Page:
Victoria Spivey

By: Brian Berger
October 15, 2015


“Folks — here is mean, low-down music that is too bad,” begins the genial ad copy for “Black Snake Blues,” the 1926 Okeh Race Records debut of VICTORIA SPIVEY (1906–76). “Victoria puts in the rhythm that gets everybody. It will get you. You can’t keep still. On the other side, Victoria sings ‘No More Jelly Bean Blues’ — two big hits for seventy-five cents. The line forms on the right.” So was announced what would be one of the most extraordinary careers in black show business, spanning blues, jazz, hokum, vaudeville, briefly Hollywood (King Vidor’s all-black 1929 musical Hallelujah!), Harlem nightclubs and the folk-blues revival of the 1960s. Spivey came from a musical family in Houston, Texas and — following the success of older “blues Queens” Bessie Smith and Ida Cox — was discovered in St. Louis, before moving to Chicago and then New York. Among the highlights of her early discography: “Dope Head Blues” and “Murder In The First Degree,” with genius guitarist Lonnie Johnson; and the scarifying “Dirty T.B. Blues” accompanied by the Luis Russell Orchestra. Though her career had faded by the 1950s, Spivey continued to perform in her Brooklyn church, and was thus poised, with Jewish Brooklyn jazz researcher Leonard Kunstadt her partner and husband, to return — and to control the means of production with her own eponymous record label. An unlikley love story, perhaps. Interracial, intergenerational, interfaith — all Spivey!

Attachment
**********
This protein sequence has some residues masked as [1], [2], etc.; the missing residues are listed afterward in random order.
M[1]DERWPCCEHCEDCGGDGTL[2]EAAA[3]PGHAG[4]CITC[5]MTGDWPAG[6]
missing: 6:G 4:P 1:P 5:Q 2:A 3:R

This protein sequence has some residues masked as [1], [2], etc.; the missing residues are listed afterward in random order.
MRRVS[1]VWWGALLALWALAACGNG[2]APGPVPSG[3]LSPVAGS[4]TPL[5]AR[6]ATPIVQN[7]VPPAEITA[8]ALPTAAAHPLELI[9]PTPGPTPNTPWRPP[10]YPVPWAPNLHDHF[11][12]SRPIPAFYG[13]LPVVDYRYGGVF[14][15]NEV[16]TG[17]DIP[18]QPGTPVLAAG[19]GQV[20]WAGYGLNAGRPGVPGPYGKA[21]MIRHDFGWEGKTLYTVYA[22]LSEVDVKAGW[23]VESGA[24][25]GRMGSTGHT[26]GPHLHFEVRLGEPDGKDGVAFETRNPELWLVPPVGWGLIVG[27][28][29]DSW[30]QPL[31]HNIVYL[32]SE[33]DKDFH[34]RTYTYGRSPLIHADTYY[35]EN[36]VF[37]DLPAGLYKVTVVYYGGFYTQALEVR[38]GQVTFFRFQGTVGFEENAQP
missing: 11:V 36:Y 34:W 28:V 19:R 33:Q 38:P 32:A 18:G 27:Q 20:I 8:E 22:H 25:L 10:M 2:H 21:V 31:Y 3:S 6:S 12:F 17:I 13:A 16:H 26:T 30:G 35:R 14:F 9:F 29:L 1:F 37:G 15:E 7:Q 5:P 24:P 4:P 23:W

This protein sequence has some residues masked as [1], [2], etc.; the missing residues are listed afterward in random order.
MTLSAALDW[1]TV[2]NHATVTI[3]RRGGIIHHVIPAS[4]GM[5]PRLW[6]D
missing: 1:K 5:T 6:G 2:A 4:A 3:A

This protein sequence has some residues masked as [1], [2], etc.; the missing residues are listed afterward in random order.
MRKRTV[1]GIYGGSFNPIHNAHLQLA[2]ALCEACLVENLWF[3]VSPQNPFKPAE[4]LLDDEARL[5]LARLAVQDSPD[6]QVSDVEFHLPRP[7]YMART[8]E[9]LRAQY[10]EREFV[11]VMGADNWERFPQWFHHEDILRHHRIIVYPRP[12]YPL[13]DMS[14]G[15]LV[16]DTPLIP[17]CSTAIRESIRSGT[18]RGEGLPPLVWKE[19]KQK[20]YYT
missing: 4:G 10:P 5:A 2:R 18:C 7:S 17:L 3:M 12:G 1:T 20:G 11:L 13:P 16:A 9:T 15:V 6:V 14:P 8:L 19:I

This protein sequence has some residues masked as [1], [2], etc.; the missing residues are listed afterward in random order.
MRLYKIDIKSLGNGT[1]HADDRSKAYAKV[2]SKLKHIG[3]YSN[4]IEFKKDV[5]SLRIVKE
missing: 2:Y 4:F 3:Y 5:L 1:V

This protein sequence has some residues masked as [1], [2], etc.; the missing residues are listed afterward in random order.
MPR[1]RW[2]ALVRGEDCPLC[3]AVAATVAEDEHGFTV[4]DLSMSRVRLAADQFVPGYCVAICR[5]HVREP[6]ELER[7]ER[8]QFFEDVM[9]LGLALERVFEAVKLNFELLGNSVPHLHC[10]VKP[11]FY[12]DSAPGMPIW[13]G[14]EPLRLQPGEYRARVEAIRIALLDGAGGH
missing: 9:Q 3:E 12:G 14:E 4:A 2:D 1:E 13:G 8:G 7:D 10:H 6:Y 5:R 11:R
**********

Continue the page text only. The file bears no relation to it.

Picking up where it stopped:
“Dope Head Blues” 1927

“Murder In The First Degree” 1927

“Black Snake Blues” with Lonnie Johnson live 1963

“Dirty T.B. Blues” live 1976


On his or her birthday, HiLobrow irregularly pays tribute to one of our high-, low-, no-, or hilobrow heroes. Also born this date: Italo Calvino, John Kenneth Galbraith, P.G. Wodehouse, Isabella Lucy Bird, Mikhail Lermontov, Friedrich Nietzsche, Michel Foucault.

READ MORE about members of the Partisan Generation (1904-13).


HiLo Heroes, Music

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